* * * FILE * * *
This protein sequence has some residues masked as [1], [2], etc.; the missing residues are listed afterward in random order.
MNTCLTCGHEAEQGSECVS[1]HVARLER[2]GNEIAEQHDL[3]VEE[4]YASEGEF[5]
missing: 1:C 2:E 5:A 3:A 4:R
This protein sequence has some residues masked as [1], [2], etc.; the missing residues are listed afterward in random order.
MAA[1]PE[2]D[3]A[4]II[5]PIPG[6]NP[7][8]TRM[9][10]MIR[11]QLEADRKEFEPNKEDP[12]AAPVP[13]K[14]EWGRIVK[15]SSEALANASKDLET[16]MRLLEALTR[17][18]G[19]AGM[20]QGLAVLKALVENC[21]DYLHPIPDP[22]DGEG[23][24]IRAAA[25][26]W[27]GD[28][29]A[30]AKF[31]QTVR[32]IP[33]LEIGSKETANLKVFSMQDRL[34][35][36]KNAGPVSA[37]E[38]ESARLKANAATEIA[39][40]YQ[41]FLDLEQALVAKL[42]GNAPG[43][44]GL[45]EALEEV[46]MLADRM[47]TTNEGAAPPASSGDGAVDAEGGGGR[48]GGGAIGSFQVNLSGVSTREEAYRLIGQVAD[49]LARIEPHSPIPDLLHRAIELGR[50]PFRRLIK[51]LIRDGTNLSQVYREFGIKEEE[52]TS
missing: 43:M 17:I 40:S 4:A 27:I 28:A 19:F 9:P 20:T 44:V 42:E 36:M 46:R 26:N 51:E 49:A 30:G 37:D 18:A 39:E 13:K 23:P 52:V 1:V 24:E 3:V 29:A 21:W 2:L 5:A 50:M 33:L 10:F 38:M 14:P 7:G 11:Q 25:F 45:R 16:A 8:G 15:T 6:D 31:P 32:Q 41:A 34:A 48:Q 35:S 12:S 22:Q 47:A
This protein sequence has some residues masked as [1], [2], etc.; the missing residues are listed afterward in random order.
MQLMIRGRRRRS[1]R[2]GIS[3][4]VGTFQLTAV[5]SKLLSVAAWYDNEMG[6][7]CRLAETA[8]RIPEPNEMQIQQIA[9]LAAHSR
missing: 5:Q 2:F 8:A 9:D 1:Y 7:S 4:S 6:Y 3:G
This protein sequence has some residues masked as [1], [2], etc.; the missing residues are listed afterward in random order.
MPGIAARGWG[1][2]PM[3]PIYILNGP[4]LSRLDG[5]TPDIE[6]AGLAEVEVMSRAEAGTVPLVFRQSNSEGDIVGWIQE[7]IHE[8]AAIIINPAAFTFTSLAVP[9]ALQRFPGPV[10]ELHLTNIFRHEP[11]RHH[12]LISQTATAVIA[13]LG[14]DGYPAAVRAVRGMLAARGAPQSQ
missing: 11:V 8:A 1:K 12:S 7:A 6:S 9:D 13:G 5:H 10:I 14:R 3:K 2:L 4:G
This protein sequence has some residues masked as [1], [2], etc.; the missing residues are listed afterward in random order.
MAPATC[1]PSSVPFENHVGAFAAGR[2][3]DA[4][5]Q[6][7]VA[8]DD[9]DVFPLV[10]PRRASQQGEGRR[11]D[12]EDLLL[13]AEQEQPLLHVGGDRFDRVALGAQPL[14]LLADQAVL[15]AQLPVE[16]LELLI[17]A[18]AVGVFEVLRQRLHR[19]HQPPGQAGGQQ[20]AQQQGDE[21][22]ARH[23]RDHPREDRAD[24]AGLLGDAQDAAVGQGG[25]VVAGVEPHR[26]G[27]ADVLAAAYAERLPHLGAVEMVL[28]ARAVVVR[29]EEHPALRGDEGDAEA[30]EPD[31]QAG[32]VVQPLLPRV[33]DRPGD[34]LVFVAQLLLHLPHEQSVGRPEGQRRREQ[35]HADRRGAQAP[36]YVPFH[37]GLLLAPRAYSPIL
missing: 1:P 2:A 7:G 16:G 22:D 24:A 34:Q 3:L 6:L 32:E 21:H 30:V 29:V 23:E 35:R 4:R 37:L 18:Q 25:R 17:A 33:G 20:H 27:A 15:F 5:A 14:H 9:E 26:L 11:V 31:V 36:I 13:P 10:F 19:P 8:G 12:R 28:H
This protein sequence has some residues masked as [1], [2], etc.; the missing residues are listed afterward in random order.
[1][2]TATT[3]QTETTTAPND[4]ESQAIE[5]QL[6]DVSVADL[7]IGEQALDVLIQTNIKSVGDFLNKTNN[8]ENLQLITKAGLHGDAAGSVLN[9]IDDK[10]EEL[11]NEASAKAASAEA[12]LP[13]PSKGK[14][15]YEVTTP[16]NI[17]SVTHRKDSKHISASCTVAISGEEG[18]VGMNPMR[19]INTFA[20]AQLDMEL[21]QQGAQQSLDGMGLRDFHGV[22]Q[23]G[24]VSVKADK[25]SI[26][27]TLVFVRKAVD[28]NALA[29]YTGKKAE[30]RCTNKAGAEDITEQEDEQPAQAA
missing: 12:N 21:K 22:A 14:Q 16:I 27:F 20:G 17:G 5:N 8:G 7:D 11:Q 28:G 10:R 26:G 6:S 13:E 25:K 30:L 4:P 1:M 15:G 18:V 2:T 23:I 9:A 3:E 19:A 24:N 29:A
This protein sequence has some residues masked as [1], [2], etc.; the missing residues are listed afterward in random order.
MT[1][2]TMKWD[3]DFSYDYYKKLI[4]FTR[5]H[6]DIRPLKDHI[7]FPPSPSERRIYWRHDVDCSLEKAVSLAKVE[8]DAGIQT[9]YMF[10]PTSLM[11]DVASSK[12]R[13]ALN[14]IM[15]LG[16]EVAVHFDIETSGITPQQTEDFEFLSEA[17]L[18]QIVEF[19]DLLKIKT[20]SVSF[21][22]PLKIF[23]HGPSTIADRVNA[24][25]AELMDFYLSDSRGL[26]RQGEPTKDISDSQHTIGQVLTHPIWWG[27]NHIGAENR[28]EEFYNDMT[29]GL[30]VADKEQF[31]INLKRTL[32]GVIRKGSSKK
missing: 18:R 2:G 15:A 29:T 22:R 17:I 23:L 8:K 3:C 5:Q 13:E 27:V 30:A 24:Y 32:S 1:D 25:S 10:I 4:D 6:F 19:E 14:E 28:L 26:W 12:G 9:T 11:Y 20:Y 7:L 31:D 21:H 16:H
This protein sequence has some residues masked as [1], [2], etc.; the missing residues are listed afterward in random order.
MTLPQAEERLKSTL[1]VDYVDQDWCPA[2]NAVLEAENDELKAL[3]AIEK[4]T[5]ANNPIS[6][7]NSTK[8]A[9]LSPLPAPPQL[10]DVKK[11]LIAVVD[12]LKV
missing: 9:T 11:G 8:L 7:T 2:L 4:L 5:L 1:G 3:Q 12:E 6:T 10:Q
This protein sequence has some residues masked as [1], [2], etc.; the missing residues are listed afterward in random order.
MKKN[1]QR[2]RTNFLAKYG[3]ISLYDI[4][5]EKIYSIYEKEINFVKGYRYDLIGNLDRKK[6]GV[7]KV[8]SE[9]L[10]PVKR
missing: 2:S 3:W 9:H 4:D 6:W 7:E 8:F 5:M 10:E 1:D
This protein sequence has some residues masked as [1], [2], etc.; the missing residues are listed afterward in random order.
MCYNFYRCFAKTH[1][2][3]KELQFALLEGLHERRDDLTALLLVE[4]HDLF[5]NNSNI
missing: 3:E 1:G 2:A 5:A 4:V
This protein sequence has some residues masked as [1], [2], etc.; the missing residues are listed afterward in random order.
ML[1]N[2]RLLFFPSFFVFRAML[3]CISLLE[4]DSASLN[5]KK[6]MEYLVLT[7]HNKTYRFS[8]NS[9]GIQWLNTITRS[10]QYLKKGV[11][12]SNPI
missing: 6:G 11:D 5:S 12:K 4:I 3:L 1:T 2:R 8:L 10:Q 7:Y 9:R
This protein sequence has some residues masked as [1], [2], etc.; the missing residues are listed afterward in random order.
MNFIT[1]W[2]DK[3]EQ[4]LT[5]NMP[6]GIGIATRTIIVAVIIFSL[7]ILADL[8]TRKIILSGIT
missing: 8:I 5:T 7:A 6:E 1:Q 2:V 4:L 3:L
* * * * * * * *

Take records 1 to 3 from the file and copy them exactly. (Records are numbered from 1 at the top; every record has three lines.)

This protein sequence has some residues masked as [1], [2], etc.; the missing residues are listed afterward in random order.
MNTCLTCGHEAEQGSECVS[1]HVARLER[2]GNEIAEQHDL[3]VEE[4]YASEGEF[5]
missing: 1:C 2:E 5:A 3:A 4:R
This protein sequence has some residues masked as [1], [2], etc.; the missing residues are listed afterward in random order.
MAA[1]PE[2]D[3]A[4]II[5]PIPG[6]NP[7][8]TRM[9][10]MIR[11]QLEADRKEFEPNKEDP[12]AAPVP[13]K[14]EWGRIVK[15]SSEALANASKDLET[16]MRLLEALTR[17][18]G[19]AGM[20]QGLAVLKALVENC[21]DYLHPIPDP[22]DGEG[23][24]IRAAA[25][26]W[27]GD[28][29]A[30]AKF[31]QTVR[32]IP[33]LEIGSKETANLKVFSMQDRL[34][35][36]KNAGPVSA[37]E[38]ESARLKANAATEIA[39][40]YQ[41]FLDLEQALVAKL[42]GNAPG[43][44]GL[45]EALEEV[46]MLADRM[47]TTNEGAAPPASSGDGAVDAEGGGGR[48]GGGAIGSFQVNLSGVSTREEAYRLIGQVAD[49]LARIEPHSPIPDLLHRAIELGR[50]PFRRLIK[51]LIRDGTNLSQVYREFGIKEEE[52]TS
missing: 43:M 17:I 40:S 4:A 27:I 28:A 19:F 9:P 20:T 44:V 42:E 36:M 46:R 26:N 51:E 49:A 30:G 37:D 18:A 39:E 13:K 23:P 52:V 1:V 24:E 3:V 29:A 21:W 2:L 5:A 50:M 33:L 10:F 38:M 14:P 7:G 11:Q 25:F 45:R 16:A 8:G 15:T 6:D 31:P 32:Q 41:A 34:A 48:Q 35:S 12:S 22:Q 47:A
This protein sequence has some residues masked as [1], [2], etc.; the missing residues are listed afterward in random order.
MQLMIRGRRRRS[1]R[2]GIS[3][4]VGTFQLTAV[5]SKLLSVAAWYDNEMG[6][7]CRLAETA[8]RIPEPNEMQIQQIA[9]LAAHSR
missing: 5:Q 2:F 8:A 9:D 1:Y 7:S 4:S 6:Y 3:G